One last thing to note, I am listening to "Finding Ultra", by Rich Roll. I highly recommend reading/listening to this book. I'm only on chapter 9, but he has a great story and some great information for the endurance athlete. During today's ride he covered the point where his coach advised him that you must keep your heart rate in Zone 2 in order to increase the capacity and volume of mitochondria in your cells. These guys are the engines that allow you to perform over long distances. Rich's coach started him off at extremely short runs compared to what he was used to and he struggled to keep his heart rate down because he had a hard time keeping himself slowed down. He would also work in speed workouts during his training weeks, but they were designed to keep him in Zone 5 and nearer to his max capacity. He avoided the "gray zone"; zones 3-4 as these are not as beneficial to performance gains. In the end, he realized great improvements in his aerobic capacity. I probably don't explain it well enough here, but believe me, it was compelling stuff. This is the first mention I have come across talking about Zone 2 training increasing endurance, but it made a ton of sense.
After hearing that portion of the book, and the fact that I was on a ride in which I was trying to work on endurance, I tried pulling back my effort and getting my heart rate down around 140 bpm. My usual on the bike is more in the 150-160 range. Afterward I calculated my zones here on http://www.digifit.com/, I wasn't really sure what they were, and came up with the following charts. (below) It should be noted that these are unique to me and they they are not 100% accurate for me. HR zones are unique to the individual and to get the most accurate idea of what yours are you would have to get your lactate threshold heart rate measured, as I understand it. Regardless, the calculator at digifit.com provided good ballpark numbers that I feel are probably about right for me. The first two are standard calculations using various methods. The third chart is specific to the bike, which is a little lower than normal. Looking at these, when I am working endurance I want to try to stay around 140 on the bike and 150 on the run. I was aware that triathletes kept track of what "Zone" they were training in, but this is the first time I heard an explanation as to why this is so important in endurance sports. Workouts need to have a purpose, to work speed or endurance, and you need to stay in the proper zone to work these effectively. I'm not sure what zone, you should race in, so I I found this article at Active.com that explains it pretty well for the short (sprint and Olympic) courses: http://www.active.com/a3_articles/e172d8a2-d160-4a38-8a9f-4156afd160f4/1?page=1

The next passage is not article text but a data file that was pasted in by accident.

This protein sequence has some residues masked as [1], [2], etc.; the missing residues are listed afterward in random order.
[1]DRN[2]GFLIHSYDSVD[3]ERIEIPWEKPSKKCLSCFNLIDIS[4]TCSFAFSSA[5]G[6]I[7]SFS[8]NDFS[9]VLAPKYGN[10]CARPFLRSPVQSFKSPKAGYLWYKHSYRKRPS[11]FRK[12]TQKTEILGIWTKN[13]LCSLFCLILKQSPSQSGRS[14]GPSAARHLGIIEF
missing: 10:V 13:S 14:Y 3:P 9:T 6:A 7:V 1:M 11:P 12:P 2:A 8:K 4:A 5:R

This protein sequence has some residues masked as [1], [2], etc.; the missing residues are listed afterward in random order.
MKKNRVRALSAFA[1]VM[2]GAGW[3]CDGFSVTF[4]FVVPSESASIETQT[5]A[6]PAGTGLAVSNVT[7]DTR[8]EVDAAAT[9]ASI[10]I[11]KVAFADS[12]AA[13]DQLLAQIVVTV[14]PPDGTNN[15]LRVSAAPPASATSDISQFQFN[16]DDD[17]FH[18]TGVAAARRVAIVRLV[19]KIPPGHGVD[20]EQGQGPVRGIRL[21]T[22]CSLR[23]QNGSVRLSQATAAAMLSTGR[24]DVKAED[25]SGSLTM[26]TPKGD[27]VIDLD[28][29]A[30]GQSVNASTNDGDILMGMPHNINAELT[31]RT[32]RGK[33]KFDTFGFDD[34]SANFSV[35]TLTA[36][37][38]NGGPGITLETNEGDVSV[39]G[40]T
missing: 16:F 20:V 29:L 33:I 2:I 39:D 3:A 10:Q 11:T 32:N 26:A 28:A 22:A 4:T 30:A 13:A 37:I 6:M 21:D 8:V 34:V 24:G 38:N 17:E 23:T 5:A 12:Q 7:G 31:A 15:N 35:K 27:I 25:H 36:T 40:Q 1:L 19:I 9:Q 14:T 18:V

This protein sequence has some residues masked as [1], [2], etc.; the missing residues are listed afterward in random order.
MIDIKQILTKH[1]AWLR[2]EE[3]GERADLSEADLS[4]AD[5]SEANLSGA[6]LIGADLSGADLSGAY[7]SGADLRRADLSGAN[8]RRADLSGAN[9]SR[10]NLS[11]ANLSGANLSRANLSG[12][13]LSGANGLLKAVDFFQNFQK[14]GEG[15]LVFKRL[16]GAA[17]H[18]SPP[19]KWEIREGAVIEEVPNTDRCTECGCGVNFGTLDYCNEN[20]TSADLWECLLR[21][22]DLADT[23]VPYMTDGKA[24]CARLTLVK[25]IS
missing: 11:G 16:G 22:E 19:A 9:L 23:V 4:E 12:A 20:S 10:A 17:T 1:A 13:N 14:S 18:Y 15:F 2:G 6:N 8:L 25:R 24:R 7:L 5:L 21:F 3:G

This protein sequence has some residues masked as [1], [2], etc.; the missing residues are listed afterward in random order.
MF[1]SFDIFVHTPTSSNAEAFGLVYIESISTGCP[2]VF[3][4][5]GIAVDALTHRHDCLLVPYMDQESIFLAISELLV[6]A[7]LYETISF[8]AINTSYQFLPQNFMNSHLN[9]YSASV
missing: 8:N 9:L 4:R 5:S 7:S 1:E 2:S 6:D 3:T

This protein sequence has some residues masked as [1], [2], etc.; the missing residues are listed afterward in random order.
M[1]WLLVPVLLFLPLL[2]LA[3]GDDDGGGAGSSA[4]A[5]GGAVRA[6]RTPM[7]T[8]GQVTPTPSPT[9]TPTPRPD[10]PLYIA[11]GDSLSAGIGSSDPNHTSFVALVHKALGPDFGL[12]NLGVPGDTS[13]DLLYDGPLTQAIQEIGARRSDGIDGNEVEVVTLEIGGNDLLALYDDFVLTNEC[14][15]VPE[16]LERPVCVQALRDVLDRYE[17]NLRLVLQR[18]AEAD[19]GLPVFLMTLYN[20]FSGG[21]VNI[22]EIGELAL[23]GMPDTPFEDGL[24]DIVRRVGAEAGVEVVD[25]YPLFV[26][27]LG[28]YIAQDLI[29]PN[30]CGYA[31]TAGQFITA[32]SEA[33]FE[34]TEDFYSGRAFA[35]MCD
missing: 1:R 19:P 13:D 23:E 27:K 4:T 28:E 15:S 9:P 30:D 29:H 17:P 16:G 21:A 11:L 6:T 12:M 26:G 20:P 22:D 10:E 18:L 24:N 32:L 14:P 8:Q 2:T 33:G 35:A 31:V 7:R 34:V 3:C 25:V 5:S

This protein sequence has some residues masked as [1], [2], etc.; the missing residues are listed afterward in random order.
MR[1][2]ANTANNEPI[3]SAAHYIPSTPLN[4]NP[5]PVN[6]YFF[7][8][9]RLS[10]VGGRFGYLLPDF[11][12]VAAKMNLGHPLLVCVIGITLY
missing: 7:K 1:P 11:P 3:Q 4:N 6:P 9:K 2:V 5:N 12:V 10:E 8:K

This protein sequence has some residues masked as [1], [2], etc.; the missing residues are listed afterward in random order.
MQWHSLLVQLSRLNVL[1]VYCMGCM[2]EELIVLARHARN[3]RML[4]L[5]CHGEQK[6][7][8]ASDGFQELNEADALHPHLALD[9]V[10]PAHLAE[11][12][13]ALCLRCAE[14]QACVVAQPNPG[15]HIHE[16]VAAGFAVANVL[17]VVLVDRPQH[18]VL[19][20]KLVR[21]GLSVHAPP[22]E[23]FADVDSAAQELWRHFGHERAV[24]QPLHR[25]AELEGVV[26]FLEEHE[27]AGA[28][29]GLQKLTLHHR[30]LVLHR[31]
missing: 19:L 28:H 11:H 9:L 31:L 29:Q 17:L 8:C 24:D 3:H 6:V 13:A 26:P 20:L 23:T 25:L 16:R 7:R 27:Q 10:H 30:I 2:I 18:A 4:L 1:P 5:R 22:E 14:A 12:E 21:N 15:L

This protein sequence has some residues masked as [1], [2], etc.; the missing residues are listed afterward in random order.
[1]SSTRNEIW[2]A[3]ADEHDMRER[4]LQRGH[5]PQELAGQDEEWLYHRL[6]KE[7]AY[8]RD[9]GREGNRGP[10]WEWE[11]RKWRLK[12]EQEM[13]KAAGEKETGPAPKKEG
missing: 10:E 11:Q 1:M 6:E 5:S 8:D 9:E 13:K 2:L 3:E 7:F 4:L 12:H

Rich states that most weekend warriors just plug along training in the gray zones and wonder why they are not making significant improvements. That would definitely have applied to me. I am going to take this knowledge forward and try applying it to my training. I'll try to focus on being in either Z2 or Z5 during training and work both speed and endurance.